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Archant to close five newspaper offices saying town centre locations 'make no sense commercially'

Archant is set to close five newspaper offices across three counties with reporters expected to work remotely from home or on patches.

The regional publisher told staff about the office closures in an internal memo, seen by Press Gazette, which said the decision to cut offices came after “a hard look at costs” across the company.

The publisher of more than 140 titles said that no jobs will be cut and no local newspapers closed as a result of the changes.

A spokesperson said: “Archant can confirm that, as part of an ongoing review of the suitability of its offices, five town offices in Norfolk, Suffolk and Hertfordshire will close.”

The note sent to staff by Archant chief content officer and New European editor Matt Kelly said the move would help save money and make titles and journalists “more visible in our communities”.

He said: “The idea of having an office in the centre of our towns made perfect sense when technology made it difficult for us to operate remotely and when the front desk was a great source of both stories and advertising. All that has changed now.

“The vast majority of our advertising customers today want to do business with us digitally or over the phone. Stories no longer walk in through the front door either.

“The amount of footfall we generate from having expensive office locations has plummeted in recent years and makes no sense commercially.”

Kelly added that content management systems and other technology meant reporters could work from “pretty much anywhere”, including places where there is “no bandwidth or mobile signal”.

The closures are part of a process of shutting down smaller Archant offices with one of the remaining offices to be used as a “hub”. Kelly said staff could use the hub “only when absolutely necessary”, such as for meetings and for “editors to see off the weekly newspaper”.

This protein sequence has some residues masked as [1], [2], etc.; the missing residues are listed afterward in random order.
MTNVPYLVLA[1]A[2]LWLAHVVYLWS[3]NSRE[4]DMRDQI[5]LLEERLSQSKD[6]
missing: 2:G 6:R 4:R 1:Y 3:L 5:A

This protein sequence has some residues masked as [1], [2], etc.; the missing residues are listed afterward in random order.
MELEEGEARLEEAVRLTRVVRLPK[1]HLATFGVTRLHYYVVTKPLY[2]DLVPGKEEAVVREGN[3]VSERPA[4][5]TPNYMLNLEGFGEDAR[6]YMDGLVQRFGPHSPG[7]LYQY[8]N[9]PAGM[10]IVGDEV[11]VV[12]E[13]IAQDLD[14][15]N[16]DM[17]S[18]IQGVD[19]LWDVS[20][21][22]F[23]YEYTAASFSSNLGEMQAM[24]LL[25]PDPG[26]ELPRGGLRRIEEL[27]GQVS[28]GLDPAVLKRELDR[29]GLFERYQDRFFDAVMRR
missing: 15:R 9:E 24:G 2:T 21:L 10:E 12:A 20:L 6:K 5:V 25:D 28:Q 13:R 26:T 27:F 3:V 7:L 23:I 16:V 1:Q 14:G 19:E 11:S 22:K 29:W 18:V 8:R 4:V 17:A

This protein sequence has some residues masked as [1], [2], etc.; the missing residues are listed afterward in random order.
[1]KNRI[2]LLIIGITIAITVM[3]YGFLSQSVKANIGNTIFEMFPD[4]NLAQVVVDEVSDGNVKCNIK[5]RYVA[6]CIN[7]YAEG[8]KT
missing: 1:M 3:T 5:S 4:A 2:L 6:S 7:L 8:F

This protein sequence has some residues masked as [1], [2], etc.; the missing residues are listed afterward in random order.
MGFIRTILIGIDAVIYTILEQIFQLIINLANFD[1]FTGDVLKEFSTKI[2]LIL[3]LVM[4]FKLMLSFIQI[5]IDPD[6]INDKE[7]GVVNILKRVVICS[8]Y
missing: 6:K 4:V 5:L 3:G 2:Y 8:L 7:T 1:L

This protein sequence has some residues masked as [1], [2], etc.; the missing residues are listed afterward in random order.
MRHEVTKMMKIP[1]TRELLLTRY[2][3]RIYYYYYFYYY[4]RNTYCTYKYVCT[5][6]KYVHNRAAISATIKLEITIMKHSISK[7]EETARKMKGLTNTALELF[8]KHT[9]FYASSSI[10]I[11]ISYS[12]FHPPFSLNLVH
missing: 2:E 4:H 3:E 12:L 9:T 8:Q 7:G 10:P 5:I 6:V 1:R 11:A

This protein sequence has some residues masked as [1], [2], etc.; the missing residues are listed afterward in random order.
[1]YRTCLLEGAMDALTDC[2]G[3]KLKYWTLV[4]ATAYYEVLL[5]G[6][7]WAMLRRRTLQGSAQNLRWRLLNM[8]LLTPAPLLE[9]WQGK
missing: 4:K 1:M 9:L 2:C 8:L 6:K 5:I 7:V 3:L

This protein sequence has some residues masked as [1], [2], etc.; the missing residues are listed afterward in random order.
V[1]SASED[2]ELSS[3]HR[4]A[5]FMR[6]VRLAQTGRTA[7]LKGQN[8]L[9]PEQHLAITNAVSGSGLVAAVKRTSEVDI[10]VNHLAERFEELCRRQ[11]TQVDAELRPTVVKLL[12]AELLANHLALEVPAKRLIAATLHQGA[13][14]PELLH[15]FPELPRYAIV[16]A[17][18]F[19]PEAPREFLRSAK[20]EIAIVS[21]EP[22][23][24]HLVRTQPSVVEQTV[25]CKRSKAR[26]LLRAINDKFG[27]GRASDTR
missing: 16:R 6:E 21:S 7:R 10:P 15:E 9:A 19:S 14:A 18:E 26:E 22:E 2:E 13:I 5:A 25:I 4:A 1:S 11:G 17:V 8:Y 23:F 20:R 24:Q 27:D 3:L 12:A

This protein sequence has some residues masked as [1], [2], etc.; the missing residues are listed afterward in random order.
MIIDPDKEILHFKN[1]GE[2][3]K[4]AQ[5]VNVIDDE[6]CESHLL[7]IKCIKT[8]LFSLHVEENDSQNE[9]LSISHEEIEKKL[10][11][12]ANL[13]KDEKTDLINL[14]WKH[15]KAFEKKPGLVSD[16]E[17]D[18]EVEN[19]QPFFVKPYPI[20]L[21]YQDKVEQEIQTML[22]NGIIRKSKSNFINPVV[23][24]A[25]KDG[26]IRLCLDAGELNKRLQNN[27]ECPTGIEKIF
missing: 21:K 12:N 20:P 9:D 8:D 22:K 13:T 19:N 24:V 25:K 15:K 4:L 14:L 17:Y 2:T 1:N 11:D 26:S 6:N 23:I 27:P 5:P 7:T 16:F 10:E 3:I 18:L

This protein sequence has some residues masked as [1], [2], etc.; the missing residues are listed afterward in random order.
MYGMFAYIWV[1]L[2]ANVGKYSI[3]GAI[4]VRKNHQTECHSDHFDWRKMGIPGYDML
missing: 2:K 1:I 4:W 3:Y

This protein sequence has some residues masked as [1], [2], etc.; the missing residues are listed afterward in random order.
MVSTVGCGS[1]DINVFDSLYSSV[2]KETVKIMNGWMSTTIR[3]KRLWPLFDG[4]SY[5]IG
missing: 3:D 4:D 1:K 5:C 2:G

The closure of Archant offices comes after the publisher scrapped five luxury magazines in west London along with three jobs. It has previously announced plans to sell off its headquarters in Norwich (pictured).

In January JPI Media, which took over from Johnston Press, also told staff that it was putting the company’s property portfolio under review.

Picture: Google Maps

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12 thoughts on “Archant to close five newspaper offices saying town centre locations 'make no sense commercially'”

  1. The first step,no doubt,in not only closing all district offices over time,but also the neglected and pitiful weeklies, once essential and habitual buys, now thin,sickly looking papers full of old news, social media copy and pastes, with an over reliance on UGC and unsurprisingly selling only a handful of papers,ignored by people who get their local news elsewhere online and for free.
    Sad but understandable given the depths to which all of these papers have fallen in a such a very short period of time.

  2. How can closing offices, retreating from a county location and replacing a highly visible and branded (albeit soulless and run down)office with a reporter working from home be ”… making us more visible in our communities?”
    It sounds like the aim is simply to get the job done as cheaply and as quickly as possible so just imagine how soul destroying and lonely it will be for the luckless individual given the role of working from home or from a table in a local caff in a community which has had little interest in the paper and will have even less once it closes it’s office and leaves another shop empty in the high street.
    If they’re really serious about making substantial cost savings can I suggest the company no longer pays for directors frequent overnight stays in expensive hotels, stops paying their huge mobile and broadband bills and cuts directors expense claims and excesesive travel costs,cutting down on the large number of commercial managers overloading the payroll might also be a less damaging way of saving money than this latest Ill conceived tactic which will only alienate the company and its papers even further from the communities it foolishly believes it still serves.

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